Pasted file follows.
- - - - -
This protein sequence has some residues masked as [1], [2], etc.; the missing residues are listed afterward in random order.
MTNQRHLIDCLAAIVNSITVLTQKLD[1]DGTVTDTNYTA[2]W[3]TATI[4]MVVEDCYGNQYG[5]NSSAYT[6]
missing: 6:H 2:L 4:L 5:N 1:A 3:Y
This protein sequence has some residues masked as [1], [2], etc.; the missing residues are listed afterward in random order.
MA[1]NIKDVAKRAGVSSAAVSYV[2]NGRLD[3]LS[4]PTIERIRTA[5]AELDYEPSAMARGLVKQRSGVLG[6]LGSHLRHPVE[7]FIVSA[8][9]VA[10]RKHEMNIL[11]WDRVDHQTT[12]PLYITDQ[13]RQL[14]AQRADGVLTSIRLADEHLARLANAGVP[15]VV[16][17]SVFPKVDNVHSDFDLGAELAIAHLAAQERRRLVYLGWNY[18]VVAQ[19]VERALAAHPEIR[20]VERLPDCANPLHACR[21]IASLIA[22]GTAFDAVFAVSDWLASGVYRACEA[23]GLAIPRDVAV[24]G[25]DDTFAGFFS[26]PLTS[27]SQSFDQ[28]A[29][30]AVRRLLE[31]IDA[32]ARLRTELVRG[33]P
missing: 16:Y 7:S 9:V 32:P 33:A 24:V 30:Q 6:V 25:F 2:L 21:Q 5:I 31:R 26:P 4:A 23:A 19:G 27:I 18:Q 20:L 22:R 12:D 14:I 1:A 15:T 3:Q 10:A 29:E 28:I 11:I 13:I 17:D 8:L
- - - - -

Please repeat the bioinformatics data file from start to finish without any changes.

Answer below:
This protein sequence has some residues masked as [1], [2], etc.; the missing residues are listed afterward in random order.
MTNQRHLIDCLAAIVNSITVLTQKLD[1]DGTVTDTNYTA[2]W[3]TATI[4]MVVEDCYGNQYG[5]NSSAYT[6]
missing: 6:H 2:L 4:L 5:N 1:A 3:Y
This protein sequence has some residues masked as [1], [2], etc.; the missing residues are listed afterward in random order.
MA[1]NIKDVAKRAGVSSAAVSYV[2]NGRLD[3]LS[4]PTIERIRTA[5]AELDYEPSAMARGLVKQRSGVLG[6]LGSHLRHPVE[7]FIVSA[8][9]VA[10]RKHEMNIL[11]WDRVDHQTT[12]PLYITDQ[13]RQL[14]AQRADGVLTSIRLADEHLARLANAGVP[15]VV[16][17]SVFPKVDNVHSDFDLGAELAIAHLAAQERRRLVYLGWNY[18]VVAQ[19]VERALAAHPEIR[20]VERLPDCANPLHACR[21]IASLIA[22]GTAFDAVFAVSDWLASGVYRACEA[23]GLAIPRDVAV[24]G[25]DDTFAGFFS[26]PLTS[27]SQSFDQ[28]A[29][30]AVRRLLE[31]IDA[32]ARLRTELVRG[33]P
missing: 16:Y 7:S 9:V 32:P 33:A 24:V 30:Q 6:V 25:F 2:L 21:Q 5:I 31:R 26:P 4:A 23:A 19:G 27:I 18:Q 20:L 22:R 12:D 14:I 1:A 15:T 3:Q 10:A 29:E 28:I 11:I 13:I 17:D 8:L